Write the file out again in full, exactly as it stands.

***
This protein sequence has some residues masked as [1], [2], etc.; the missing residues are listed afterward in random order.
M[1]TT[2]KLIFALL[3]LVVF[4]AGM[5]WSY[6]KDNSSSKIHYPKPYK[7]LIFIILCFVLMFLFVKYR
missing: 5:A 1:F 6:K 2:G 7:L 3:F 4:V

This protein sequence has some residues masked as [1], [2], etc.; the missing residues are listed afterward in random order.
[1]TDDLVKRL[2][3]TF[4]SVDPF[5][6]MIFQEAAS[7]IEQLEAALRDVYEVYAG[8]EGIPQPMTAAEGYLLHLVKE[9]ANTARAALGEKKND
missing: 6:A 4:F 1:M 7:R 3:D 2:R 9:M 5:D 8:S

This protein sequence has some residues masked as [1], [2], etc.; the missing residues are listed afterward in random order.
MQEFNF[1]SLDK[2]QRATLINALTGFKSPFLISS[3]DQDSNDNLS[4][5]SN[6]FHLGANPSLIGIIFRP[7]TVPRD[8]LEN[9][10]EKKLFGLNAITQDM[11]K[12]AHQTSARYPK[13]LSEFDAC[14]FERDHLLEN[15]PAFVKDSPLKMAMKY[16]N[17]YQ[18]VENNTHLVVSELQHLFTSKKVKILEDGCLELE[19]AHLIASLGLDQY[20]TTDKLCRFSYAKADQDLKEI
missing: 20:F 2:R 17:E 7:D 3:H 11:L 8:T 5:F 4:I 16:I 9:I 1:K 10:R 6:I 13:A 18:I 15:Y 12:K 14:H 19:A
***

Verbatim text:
This protein sequence has some residues masked as [1], [2], etc.; the missing residues are listed afterward in random order.
M[1]TT[2]KLIFALL[3]LVVF[4]AGM[5]WSY[6]KDNSSSKIHYPKPYK[7]LIFIILCFVLMFLFVKYR
missing: 5:A 1:F 6:K 2:G 7:L 3:F 4:V

This protein sequence has some residues masked as [1], [2], etc.; the missing residues are listed afterward in random order.
[1]TDDLVKRL[2][3]TF[4]SVDPF[5][6]MIFQEAAS[7]IEQLEAALRDVYEVYAG[8]EGIPQPMTAAEGYLLHLVKE[9]ANTARAALGEKKND
missing: 6:A 4:F 1:M 7:R 3:D 2:R 9:M 5:D 8:S

This protein sequence has some residues masked as [1], [2], etc.; the missing residues are listed afterward in random order.
MQEFNF[1]SLDK[2]QRATLINALTGFKSPFLISS[3]DQDSNDNLS[4][5]SN[6]FHLGANPSLIGIIFRP[7]TVPRD[8]LEN[9][10]EKKLFGLNAITQDM[11]K[12]AHQTSARYPK[13]LSEFDAC[14]FERDHLLEN[15]PAFVKDSPLKMAMKY[16]N[17]YQ[18]VENNTHLVVSELQHLFTSKKVKILEDGCLELE[19]AHLIASLGLDQY[20]TTDKLCRFSYAKADQDLKEI
missing: 20:F 2:R 17:E 7:D 3:H 11:L 8:T 5:F 4:I 16:I 9:I 1:K 10:R 6:I 13:A 18:I 15:Y 12:K 14:H 19:A